Clinical trials for two COVID-19 small molecule drugs to kick off this year: Chinese scientist
Published: Mar 15, 2022 11:19 PM Updated: Mar 15, 2022 11:13 PM
Photo:Ccourtesy of GHDDI
Photo:Ccourtesy of GHDDI

Global Health Drug Discovery Institute (GHDDI) is expected to start clinical trials for two COVID-19 candidate drugs this year as Omicron strikes Chinese cities, making it more urgent to create effective and convenient oral treatments to better tackle the variant.

One of the candidates is GDI-4405 that targets the same 3CL protease of SARS-CoV-2 with Pfizers Nirmatrelvir, the active compound in the approved Paxlovid, which recently received conditional approval for sales in the Chinese market.

Ding Sheng, Institute Director of GHDDI and Dean of the School of Pharmaceutical Sciences at Tsinghua University, recently told the Global Times in an exclusive interview that the research team led by him at the Institute is accelerating preparations for manufacturing and applying for clinical trials on GDI-4405.

Ding Sheng Photo:Ccourtesy of GHDDI
Ding Sheng Photo:Ccourtesy of GHDDI

We are expecting the application to be submitted in the second half of the year in China and the US and the clinical trials would roll out right after that, Ding said.

The 3CL, an enzyme which breaks down proteins and peptides, is the main protease of COVID-19 necessary for the replication of the virus. It is an excellent antiviral drug target. Pfizers Paxlovid, the only highly effective and approved COVID-19 novel oral small molecule drug so far, also targets the 3CL protease.

According to Ding, his team designed and identified the same chemical compound as in Paxlovid, which they named GDI-3549, in 2020.

But the current candidate, GDI-4405, has shown in multiple experiments a more potent inhibition of SARS-CoV-2 replication with good bioavailability and safety profile, which positions it to be a better potential specific drug for the treatment and prevention of the continuously evolving COVID-19, GHDDI said.

Ding said the candidates efficacy would not be affected by SARS-CoV-2 mutations as the main target protease of the virus has not shown any mutation that would affect its inhibition by the drug compound.

Another candidate developed by the team led by Ding is an inhaled broad spectrum anti-viral small molecule. Studies on healthy volunteers in Australia are expected to kick off in late March or April this year.

GDI-4405 targets the virus protease to prevent it from replicating, while the inhaled compound interacts with the human cell immune receptor, stimulating appropriate human cells to produce effective immune proteins to tackle the virus, Ding explained.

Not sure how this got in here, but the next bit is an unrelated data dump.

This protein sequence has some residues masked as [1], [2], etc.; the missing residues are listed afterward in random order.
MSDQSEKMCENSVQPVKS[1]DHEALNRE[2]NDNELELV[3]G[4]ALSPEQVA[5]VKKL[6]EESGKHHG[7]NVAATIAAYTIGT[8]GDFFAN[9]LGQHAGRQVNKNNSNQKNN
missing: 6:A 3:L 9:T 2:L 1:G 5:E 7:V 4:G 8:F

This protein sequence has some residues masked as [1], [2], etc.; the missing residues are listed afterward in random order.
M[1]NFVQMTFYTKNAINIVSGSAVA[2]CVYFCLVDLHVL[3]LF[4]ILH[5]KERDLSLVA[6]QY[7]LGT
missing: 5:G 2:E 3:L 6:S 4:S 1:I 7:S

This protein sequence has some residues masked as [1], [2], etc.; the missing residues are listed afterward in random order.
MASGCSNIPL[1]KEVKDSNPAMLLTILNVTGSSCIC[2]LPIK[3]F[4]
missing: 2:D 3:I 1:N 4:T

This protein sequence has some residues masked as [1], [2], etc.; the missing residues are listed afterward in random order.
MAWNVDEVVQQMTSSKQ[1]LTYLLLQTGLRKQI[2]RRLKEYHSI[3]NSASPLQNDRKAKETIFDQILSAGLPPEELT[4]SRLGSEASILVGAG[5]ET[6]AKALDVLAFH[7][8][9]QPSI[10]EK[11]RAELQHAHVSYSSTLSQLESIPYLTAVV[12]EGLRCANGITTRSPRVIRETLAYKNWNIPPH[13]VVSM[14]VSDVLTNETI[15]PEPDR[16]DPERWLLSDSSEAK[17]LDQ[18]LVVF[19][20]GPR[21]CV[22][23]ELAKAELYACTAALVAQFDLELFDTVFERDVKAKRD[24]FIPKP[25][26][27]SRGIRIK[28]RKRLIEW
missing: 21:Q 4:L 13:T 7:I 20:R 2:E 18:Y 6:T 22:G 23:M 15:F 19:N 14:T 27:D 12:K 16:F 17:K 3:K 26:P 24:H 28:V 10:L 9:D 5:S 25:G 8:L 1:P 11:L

The inhalation candidate would directly activate immunity in the upper respiratory tract of treated individuals and can avoid some severe side effects like cytokine storm.

Inhalation is also a method expected by many experts to be used to inoculate the population in the future. Current COVID-19 vaccines can prevent deaths and reduce the severity of the illness, but they can hardly prevent infections. An inhaled vaccine could be more effective, which can generate protective antibodies in the upper respiratory tract, which is the path to prevent the virus from entering our bodies, and could prevent infection and transmission, experts reached by the Global Times said.

Chinese vaccine producer CanSinoBIO and researchers from the Institute of Military Medicine under the Academy of Military Sciences, led by Chen Wei, jointly developed China's first inhaled vaccine which many experts see as a promising candidate as booster shots for inactivated vaccines.

Many Chinese cities like Shanghai and Shenzhen have suspended public transportation and locked down communities due to recent outbreaks caused by the Omicron variant.

Some Chinese netizens have been wondering whether the outbreaks caused by Omicron would be less severe than previous waves of Delta as data of the new cases on the mainland, as well as from cases in Hong Kong, showed that the variant is milder and causes less severe cases and deaths.

However, Ding warned that the very high contagiousness of Omicron indicates that, once a major outbreak occurs, the variant could infect a large population in a short period of time, which would bring about a severe burden to the countrys medical system.

Experts like Shanghai-based Zhang Wenhong also warned that it is not time for China to relax strict anti-epidemic measures before society is fully ready for the strike of the virus. Otherwise, irreparable damage would be inflicted.

Ding agrees that more accessible effective vaccines and drugs should be major preconditions before China lets its guard down and reopens. He explained that vaccination is very important in building herd immunity to protect the population from infection, while drugs would serve as a supplementary to prevent infected individuals from progressing into severe disease or curb transmission of the virus.

China has approved seven COVID-19 vaccines for use so far. The country also approved in December 2021 the sales of its first home-developed anti-COVID-19 medication using antibody cocktail therapy.

The Global Times learned that major Chinese vaccines manufacturers like Sinopharm and Sinovac have ramped up research and development on upgraded vaccines. Researchers and biomedical companies are also accelerating R&D on drugs through various techniques.

Based in Beijing, GHDDI was jointly founded by the Bill and Melinda Gates Foundation, Tsinghua University and Beijing Municipal Government in 2016.